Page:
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Honduran transport workers strike and block highways over rising prices
Members of the Truckers’ Association of the Southern Transportation Hub in Honduras went on strike in the early hours of April 7, blocking various highways across the country. Truckers have taken action to protest against soaring fuel prices and crime. The demands included a fare increase, a bonus or subsidy, and a reduction in fuel prices.
Among the blocked roads was one leading to the capital Tegucigalpa and another connecting it to the largest department, Olancho. The actions were taken “to engage in an open and effective dialogue with President Xiomara Castro, in order to resolve the problems that afflict the transport sector in all its forms. This includes urban and interurban transport, taxis and motorcycle taxis,” according to a report by Heraldry.
Castro is the wife of former President Manuel Zelaya, who was overthrown in a US-backed coup in 2009. She ran as a ‘leftist’ candidate last year and took her duties in January while assuring both the American imperialists and the national bourgeoisie that she would pose no danger. She called the strike an “illegal act” which was “totally unjustified” and said: “There is no dialogue until they suspend their strike.”
About nine hours after the strike began, the union called off the strike and the blockades. The platform’s president, Arnulfo Sánchez, said that “we will trust the good will of President Xiomara Castro; we will suspend seizures at the national level, and we will wait for them to summon us.
Peruvian teachers march and demonstrate for a salary increase
The Peruvian Union of Education Workers joined members of the General Workers’ Federation on April 7 in marches and other protest actions to press their demands for a minimum wage increase. In the capital Lima, protesters held up banners and marched to the Congress building, where they staged a rally. Similar mobilizations took place across the country. Although there was a heavy police presence at most of the protests, no violence was reported.
Panamanian police disperse lab technicians protesting for a raise and arrest four
Lab technicians in the Clayton neighborhood of Panama City staged a protest outside the Social Security Fund (CSS) building on April 8. They had been on strike for five days demanding a $120 pay raise. Laboratory technicians are members of the National Association of Clinical Laboratory Technician Assistants.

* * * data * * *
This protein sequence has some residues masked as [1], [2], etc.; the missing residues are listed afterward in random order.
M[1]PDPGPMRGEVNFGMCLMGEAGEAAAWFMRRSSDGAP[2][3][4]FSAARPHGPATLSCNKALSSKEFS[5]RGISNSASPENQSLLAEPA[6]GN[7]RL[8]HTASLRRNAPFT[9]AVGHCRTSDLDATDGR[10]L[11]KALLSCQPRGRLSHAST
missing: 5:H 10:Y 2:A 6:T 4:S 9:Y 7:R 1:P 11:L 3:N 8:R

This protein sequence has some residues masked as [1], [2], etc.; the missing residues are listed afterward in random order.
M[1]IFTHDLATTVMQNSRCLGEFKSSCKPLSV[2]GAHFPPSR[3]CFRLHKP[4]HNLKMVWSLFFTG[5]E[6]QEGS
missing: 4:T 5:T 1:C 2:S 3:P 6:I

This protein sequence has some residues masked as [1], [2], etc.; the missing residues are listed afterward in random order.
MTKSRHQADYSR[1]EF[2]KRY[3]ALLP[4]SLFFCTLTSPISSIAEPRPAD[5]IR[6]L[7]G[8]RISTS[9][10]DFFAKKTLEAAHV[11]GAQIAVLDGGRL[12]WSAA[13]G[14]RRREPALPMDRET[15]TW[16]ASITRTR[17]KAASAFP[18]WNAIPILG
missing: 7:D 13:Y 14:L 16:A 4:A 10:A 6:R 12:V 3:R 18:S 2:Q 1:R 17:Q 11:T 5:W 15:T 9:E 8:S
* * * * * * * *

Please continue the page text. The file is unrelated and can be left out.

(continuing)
A protester told reporters that technicians had to work up to 14 hours a day during the most critical days of the pandemic, some non-stop for months, but despite a meeting with CSS officials, their demand for a raise was ignored. Some were also threatened by CSS authorities.
That afternoon, national police units arrived at the scene to disperse the protest. Four protesters were handcuffed and dragged to jail while the others were chased away by the police.
Strike by Peruvian municipal workers for the application of the collective agreement
Municipal workers in Chimbote, the largest city in Peru’s Áncash region, lowered their tools on April 6 to demand that the city government respect contractual provisions for payment for their time of service. They also call for a “dialogue table” to address other outstanding issues dating back to 2021.
Among the strikers are some 200 public cleaners, responsible for collecting rubbish. The provincial government of the province of Santa, of which Chimbote is the capital, has announced that it will resort to an emergency plan to collect the waste. The head of the public cleaning service claimed he was assaulted by strikers and filed a criminal complaint against the workers, members of the United Labor Union.
Strike of Uruguayan workers of “súpergas” for a better increase
Workers in the production of liquefied petroleum gas, known as “súpergas” in Spanish, went on strike on April 7 to protest against the increase proposed by the National Wage Council during recent negotiations. A day later, workers in assembly voted to extend the strike until at least April 11.
At the last meeting with the Salary Council, the Uruguayan Federation of Commerce and Services Employees (Fuecys) proposed a salary increase of 4.8%, which represents the amount of purchasing power lost in the year last. The Council’s counter-proposal was, in the words of de Fuecys chairman Favio Riveron, “almost worse than the executive’s directives”. In fact, given rising inflation rates across Latin America, Fuecys’ proposal itself is likely to be woefully inadequate.